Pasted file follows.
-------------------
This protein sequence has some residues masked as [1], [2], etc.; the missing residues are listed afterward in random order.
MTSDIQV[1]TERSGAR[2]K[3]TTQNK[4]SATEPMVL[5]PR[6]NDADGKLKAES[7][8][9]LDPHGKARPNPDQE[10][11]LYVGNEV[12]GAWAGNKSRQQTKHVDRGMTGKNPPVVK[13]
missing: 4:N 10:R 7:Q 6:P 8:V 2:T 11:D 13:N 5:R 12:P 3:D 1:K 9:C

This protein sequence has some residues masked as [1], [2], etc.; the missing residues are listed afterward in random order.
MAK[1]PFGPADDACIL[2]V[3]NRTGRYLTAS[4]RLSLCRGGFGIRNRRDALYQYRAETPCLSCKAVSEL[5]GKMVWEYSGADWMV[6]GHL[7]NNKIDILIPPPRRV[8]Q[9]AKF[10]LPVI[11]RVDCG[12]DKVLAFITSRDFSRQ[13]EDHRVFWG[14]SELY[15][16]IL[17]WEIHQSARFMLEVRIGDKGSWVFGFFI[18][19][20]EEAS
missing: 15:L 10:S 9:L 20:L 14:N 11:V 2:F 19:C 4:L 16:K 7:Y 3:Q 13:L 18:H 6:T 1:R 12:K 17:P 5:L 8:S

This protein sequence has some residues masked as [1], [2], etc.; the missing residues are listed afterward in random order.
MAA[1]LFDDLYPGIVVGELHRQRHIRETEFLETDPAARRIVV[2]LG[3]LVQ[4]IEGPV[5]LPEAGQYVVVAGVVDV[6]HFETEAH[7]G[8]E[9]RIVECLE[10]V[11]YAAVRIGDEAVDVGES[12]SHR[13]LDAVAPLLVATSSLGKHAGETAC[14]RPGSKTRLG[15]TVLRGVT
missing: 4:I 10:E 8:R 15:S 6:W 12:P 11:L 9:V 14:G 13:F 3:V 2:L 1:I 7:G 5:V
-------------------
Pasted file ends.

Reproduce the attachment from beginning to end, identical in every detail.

This protein sequence has some residues masked as [1], [2], etc.; the missing residues are listed afterward in random order.
MTSDIQV[1]TERSGAR[2]K[3]TTQNK[4]SATEPMVL[5]PR[6]NDADGKLKAES[7][8][9]LDPHGKARPNPDQE[10][11]LYVGNEV[12]GAWAGNKSRQQTKHVDRGMTGKNPPVVK[13]
missing: 4:N 10:R 7:Q 6:P 8:V 2:T 11:D 13:N 5:R 12:P 3:D 1:K 9:C

This protein sequence has some residues masked as [1], [2], etc.; the missing residues are listed afterward in random order.
MAK[1]PFGPADDACIL[2]V[3]NRTGRYLTAS[4]RLSLCRGGFGIRNRRDALYQYRAETPCLSCKAVSEL[5]GKMVWEYSGADWMV[6]GHL[7]NNKIDILIPPPRRV[8]Q[9]AKF[10]LPVI[11]RVDCG[12]DKVLAFITSRDFSRQ[13]EDHRVFWG[14]SELY[15][16]IL[17]WEIHQSARFMLEVRIGDKGSWVFGFFI[18][19][20]EEAS
missing: 15:L 10:S 9:L 20:L 14:N 11:V 2:F 19:C 4:L 16:K 7:Y 3:Q 13:L 18:H 6:T 1:R 12:K 17:P 5:L 8:S

This protein sequence has some residues masked as [1], [2], etc.; the missing residues are listed afterward in random order.
MAA[1]LFDDLYPGIVVGELHRQRHIRETEFLETDPAARRIVV[2]LG[3]LVQ[4]IEGPV[5]LPEAGQYVVVAGVVDV[6]HFETEAH[7]G[8]E[9]RIVECLE[10]V[11]YAAVRIGDEAVDVGES[12]SHR[13]LDAVAPLLVATSSLGKHAGETAC[14]RPGSKTRLG[15]TVLRGVT
missing: 4:I 10:E 8:R 15:S 6:W 12:P 11:L 9:V 14:G 13:F 3:V 2:L 1:I 7:G 5:V